I Believe in Love

My dear friends,

A very important part of this Jubilee Year is allowing God to form our minds and hearts with the right understanding of His mercy, so that we will approach His mercy with greater confidence and trust. This is precisely what Jesus is doing through the parables of the lost coin, the lost sheep, and the lost son in Luke’s Gospel. As a further way to help foster this confidence and trust, I’d like to offer a few quotes from a wonderful book that we have in our resource center called I Believe in Love, by Fr. Jean C.J. d’Elbee. The book is based on a retreat that Fr. Jean gave on the life of St. Therese of Liseaux. Here are some of the pearls of spiritual wisdom in this book:

Thus the soul which suffers to see itself tarnished by its faults and failings, and which exposes itself to the rays of the divine, transforming Sun, can say to Jesus, “Jesus, I come to you completely beautiful, beautiful like the Sun which You are, pure with Your own purity, beautiful with Your own beauty, rich with Your own treasures.

To the sick who asked Him to cure them on the roads of Palestine, Jesus posed only one question: “Do you believe that I can heal you?” The response: “Yes, Lord!” Jesus: “Be it done unto you as you have believed.” Jesus says to you now, “Do you believe that I can purify you in a moment and wipe from your soul every trace of sin?” “Yes, Lord, I believe.” “Then it is done,” replies the Lord, “because you believe, because you do not doubt it, because you know enough to cling to my infinite mercy, because you remember how I treated the prodigal son, the good thief, and the woman of Canaan when they vanquished me by their humility and confidence.”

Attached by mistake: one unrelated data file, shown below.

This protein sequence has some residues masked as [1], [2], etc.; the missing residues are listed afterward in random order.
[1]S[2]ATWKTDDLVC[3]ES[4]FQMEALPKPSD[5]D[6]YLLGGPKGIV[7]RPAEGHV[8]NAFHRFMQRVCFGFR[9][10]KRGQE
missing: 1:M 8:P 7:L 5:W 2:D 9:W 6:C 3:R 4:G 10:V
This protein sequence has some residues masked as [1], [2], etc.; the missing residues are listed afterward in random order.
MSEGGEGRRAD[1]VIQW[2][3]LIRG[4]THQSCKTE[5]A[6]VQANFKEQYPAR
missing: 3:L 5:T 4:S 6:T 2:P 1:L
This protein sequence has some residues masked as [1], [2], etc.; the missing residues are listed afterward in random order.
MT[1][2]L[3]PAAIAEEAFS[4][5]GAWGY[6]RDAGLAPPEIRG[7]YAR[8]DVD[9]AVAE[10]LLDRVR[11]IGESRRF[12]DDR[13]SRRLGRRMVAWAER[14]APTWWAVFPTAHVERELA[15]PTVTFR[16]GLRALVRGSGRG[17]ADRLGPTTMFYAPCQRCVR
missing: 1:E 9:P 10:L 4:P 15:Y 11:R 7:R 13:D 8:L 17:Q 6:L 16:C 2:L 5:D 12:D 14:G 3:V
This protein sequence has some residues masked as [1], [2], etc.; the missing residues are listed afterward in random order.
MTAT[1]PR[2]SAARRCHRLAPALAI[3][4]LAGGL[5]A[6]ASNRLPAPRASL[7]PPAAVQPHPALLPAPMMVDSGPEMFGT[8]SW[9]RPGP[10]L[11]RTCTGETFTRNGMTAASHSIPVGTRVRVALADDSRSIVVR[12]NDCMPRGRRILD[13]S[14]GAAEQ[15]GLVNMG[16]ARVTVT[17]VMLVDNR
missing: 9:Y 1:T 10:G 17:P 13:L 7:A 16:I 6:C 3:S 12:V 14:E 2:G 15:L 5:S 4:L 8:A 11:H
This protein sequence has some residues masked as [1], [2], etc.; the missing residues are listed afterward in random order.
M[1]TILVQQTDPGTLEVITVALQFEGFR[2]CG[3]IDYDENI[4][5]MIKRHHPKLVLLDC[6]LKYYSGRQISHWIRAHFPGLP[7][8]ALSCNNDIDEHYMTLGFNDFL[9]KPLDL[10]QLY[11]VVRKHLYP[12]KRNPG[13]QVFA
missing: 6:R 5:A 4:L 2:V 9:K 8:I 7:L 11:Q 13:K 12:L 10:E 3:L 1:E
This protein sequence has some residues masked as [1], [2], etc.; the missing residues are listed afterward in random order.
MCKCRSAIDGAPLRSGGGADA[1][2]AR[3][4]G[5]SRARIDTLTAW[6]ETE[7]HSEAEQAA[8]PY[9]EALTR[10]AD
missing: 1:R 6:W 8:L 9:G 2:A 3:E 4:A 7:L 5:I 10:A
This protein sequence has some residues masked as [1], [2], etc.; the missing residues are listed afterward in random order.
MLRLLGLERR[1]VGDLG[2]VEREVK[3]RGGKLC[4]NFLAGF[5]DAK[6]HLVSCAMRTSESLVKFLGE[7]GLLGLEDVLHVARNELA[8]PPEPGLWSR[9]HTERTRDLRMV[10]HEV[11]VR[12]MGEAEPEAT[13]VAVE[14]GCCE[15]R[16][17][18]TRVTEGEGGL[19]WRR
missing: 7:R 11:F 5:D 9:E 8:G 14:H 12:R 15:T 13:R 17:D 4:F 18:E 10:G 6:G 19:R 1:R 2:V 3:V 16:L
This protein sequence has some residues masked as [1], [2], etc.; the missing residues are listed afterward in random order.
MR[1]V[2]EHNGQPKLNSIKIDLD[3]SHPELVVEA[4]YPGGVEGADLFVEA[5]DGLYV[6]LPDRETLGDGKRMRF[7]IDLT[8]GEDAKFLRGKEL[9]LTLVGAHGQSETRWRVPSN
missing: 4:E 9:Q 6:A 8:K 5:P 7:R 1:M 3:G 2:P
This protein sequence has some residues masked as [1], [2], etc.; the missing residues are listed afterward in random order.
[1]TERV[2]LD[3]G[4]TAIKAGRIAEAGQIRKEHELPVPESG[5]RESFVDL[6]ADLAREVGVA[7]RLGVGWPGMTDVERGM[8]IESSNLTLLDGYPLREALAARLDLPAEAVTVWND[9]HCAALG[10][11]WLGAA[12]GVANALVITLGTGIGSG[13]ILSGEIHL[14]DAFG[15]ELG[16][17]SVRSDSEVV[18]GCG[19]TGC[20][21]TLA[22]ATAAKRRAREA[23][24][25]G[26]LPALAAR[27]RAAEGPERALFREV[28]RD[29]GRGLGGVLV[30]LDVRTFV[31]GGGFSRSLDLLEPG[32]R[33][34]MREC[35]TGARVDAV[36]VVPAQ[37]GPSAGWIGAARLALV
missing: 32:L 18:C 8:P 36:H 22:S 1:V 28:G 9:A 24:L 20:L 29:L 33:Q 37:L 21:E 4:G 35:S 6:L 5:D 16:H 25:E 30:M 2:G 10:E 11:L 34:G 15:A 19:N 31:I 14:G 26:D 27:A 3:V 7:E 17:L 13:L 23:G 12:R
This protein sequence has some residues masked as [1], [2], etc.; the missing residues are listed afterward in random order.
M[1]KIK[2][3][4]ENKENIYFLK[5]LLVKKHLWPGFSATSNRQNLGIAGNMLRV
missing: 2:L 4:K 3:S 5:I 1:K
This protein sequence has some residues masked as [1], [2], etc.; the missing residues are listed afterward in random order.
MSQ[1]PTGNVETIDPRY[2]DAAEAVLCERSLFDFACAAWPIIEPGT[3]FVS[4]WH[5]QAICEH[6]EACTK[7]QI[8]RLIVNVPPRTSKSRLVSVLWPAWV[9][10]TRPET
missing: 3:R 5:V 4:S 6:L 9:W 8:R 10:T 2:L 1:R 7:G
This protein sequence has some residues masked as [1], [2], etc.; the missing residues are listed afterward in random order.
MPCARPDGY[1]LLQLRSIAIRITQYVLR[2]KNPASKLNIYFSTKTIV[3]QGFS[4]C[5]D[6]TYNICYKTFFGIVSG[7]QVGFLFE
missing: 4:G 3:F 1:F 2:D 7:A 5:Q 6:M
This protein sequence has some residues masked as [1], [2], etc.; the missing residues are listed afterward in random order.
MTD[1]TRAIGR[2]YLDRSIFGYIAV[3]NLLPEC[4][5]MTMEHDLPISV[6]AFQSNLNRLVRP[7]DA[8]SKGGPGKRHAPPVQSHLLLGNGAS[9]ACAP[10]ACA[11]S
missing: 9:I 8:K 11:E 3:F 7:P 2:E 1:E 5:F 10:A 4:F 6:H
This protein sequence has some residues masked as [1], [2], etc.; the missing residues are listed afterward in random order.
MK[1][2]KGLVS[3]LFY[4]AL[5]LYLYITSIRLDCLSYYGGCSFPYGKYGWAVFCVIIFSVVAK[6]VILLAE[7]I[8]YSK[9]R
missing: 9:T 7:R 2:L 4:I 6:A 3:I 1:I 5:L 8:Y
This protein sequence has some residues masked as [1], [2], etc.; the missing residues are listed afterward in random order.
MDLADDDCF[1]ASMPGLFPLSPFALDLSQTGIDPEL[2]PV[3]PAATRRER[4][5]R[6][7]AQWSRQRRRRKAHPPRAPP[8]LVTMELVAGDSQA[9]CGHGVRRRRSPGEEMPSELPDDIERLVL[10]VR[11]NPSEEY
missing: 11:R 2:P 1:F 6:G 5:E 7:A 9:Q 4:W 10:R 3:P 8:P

(When I’m aware of my sinfulness), right away, in the present moment, I say to Jesus that I know that He loves me and that I love Him. His arms, his Heart are always open, and I can take refuge there this instant, since my wretchedness, far from being an obstacle, is a springboard to propel me there.

Even a fall strengthens us if we repent of it, since Jesus brings good out of evil. Go to Him as to a fountain of living water, as many times as necessary, picking yourself up, each time more humble and each time more overflowing with confident love. If you make each sin an occasion for you to kiss the wound of His heart with repentance and confidence, each sin will become a rung in the ladder by which you ascend in love. From misery to misery we go from mercy to mercy.

St. Claude de la Colombiere writes: “As for me I glorify You, O God, in making known how good You are toward sinners, and that Your mercy prevails over all malice, that nothing can destroy it, that no matter how many times or how shamefully we fall, or how criminally, a sinner need not be driven to despair of your pardon.”

God’s greatest pleasure is to pardon. The good Lord is more eager to pardon a repentant sinner than a mother to rescue her child from the fire. Our faults are grains of sand beside the great mountain of the mercies of God. God, at the moment of absolution, throws our sins over His shoulder. He forgets them; He annihilates them; they shall never reappear.

If you are still looking for a good book to nourish your heart during Lent, I would highly recommend I Believe in Love. Check out our Resource Center for this and other books.

God love you,

Fr. Steven

 

 

 

 

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